USA Today - Q: My wife and I plan to retire early this year. Our IRAs, which are worth about $500,000, are stagnant. They haven't gained anything over the years. On the other hand, our three rental properties are gaining (after deductions) 6%, 6% and 3% in rental income. Each property has about $120,000 in equity. One property is paid off. Unfortunately, with fortune there is debt; we also have a $100,000 home equity line of credit on our primary residence that needs to be paid off soon. With this said, we are considering a couple of decisions to secure our financial future: 1) Sell one property and pay off the equity line, income tax and real estate fees. 2) And draw $80,000 from an IRA and pay off one rental property since they are prone to gain more than an IRA. Do these decisions make sense or is there a better one? – Jim Johnson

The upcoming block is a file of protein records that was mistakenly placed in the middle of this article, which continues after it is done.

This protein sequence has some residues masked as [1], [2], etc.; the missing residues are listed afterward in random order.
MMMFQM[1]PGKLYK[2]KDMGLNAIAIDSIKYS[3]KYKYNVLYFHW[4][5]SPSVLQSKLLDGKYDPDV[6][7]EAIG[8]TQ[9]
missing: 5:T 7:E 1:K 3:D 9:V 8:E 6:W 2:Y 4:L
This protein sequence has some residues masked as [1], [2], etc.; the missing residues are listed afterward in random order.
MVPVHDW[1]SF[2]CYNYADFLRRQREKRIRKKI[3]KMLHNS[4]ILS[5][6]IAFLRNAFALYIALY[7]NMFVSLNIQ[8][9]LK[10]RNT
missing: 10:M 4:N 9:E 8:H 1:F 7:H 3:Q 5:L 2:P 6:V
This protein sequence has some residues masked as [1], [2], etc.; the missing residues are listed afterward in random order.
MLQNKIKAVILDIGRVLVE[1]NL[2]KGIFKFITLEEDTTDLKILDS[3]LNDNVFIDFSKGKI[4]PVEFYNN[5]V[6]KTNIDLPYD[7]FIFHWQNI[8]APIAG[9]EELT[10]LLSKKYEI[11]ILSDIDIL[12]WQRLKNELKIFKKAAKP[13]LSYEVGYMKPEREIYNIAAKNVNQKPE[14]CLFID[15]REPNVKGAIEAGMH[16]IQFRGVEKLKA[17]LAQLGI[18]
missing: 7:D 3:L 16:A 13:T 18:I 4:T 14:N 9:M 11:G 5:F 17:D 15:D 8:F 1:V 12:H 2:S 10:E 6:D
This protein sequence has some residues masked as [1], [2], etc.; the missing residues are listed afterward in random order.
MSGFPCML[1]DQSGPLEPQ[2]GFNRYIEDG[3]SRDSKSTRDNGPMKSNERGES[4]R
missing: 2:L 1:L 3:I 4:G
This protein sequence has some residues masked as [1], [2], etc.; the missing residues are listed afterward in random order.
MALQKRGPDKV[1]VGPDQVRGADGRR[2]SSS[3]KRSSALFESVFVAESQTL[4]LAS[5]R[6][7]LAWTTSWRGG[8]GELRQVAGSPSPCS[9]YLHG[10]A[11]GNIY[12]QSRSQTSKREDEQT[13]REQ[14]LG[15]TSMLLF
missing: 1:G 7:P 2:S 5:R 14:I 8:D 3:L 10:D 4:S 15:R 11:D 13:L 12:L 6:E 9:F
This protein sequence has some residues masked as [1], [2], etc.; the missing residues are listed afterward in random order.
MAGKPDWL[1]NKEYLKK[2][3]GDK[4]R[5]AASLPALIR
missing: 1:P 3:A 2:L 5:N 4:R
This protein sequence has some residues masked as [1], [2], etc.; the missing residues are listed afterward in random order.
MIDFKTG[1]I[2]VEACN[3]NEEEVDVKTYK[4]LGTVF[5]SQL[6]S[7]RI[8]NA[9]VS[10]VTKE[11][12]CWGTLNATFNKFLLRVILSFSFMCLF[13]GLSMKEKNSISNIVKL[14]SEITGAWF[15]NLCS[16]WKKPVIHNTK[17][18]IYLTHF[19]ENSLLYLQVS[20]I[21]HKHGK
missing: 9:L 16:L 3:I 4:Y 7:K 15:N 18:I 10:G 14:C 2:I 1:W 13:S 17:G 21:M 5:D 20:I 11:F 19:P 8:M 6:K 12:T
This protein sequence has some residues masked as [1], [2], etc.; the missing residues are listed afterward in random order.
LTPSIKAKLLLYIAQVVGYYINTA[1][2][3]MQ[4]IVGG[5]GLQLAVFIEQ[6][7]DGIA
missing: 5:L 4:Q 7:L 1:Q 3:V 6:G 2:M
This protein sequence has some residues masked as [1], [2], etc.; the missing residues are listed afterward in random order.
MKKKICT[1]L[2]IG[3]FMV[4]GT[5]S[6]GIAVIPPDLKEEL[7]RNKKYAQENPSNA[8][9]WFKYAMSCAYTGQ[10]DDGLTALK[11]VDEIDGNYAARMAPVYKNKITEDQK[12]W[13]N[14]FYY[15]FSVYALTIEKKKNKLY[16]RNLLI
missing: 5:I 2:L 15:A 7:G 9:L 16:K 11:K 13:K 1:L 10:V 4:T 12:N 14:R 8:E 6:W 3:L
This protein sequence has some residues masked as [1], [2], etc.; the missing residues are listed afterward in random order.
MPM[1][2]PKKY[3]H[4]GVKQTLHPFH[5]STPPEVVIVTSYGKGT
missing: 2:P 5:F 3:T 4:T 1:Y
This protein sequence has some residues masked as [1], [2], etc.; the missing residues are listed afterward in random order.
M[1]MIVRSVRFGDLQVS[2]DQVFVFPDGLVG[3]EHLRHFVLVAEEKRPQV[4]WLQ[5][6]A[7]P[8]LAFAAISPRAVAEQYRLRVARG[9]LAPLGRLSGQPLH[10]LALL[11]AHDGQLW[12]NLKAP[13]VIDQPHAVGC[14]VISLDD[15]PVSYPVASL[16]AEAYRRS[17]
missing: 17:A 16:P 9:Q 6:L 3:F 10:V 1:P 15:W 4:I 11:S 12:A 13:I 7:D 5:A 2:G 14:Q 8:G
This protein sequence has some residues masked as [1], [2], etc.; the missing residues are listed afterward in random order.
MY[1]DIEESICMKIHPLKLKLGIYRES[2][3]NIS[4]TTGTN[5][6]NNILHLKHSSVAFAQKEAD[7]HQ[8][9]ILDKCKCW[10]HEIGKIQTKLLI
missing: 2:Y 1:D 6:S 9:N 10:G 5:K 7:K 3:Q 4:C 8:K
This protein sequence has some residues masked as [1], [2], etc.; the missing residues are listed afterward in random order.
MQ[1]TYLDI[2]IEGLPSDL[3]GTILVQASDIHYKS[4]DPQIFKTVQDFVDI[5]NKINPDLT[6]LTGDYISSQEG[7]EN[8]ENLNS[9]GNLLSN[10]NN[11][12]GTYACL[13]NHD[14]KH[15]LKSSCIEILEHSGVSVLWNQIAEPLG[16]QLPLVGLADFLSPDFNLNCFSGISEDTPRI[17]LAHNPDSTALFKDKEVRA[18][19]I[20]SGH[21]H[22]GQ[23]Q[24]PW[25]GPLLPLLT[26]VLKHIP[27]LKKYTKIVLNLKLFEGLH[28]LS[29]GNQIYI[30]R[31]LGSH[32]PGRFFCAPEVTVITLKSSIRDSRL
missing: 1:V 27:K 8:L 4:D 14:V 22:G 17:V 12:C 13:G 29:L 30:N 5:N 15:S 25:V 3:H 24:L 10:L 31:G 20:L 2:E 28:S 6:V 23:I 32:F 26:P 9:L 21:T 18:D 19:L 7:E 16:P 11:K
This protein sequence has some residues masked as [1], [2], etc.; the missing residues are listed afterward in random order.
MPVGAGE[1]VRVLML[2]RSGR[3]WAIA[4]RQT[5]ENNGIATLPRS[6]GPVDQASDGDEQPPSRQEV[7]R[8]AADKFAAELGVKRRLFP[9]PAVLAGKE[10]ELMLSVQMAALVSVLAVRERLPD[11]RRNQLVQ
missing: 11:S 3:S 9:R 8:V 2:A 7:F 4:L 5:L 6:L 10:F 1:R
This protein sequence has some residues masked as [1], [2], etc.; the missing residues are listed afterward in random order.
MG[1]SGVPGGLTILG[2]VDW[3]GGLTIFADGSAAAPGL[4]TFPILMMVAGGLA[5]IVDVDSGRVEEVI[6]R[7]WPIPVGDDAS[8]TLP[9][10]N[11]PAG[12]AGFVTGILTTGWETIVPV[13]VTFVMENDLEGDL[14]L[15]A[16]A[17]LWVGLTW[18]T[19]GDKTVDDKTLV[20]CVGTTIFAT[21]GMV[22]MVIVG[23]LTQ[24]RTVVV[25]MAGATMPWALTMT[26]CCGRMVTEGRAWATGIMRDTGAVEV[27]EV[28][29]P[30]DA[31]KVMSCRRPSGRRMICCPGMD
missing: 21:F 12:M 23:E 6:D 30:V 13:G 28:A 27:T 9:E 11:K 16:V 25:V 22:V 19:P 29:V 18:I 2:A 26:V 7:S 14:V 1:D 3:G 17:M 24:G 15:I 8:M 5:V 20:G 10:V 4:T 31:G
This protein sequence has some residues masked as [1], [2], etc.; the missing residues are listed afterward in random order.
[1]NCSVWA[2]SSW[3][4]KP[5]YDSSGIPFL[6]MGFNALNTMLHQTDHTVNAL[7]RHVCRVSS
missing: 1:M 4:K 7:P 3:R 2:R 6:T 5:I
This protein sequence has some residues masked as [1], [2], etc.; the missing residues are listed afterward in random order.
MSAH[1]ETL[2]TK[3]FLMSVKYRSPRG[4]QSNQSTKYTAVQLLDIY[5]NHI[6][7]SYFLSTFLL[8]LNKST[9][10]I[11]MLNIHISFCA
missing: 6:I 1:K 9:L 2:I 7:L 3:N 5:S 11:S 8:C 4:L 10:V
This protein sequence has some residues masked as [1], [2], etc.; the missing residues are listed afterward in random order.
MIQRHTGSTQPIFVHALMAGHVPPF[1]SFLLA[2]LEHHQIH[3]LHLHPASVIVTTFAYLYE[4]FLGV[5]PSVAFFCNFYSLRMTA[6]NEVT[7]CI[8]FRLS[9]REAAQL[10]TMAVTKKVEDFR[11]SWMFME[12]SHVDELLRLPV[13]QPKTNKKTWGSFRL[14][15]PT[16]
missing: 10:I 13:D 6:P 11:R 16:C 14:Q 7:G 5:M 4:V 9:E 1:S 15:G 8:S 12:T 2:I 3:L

A: So, one of the first things to address is your "stagnant" IRA, says John Salter, an associate professor in the personal financial planning department at Texas Tech University in Lubbock, Texas.
If your IRAs aren't generating returns, now would be a good time to create, especially if you don't have such a document, an investment policy statement, a blueprint for your investments. This sort of document will help you figure out, based on your investment goals, time horizon, and risk profile, how to allocate your assets, when to rebalance your funds and your expected rate of return.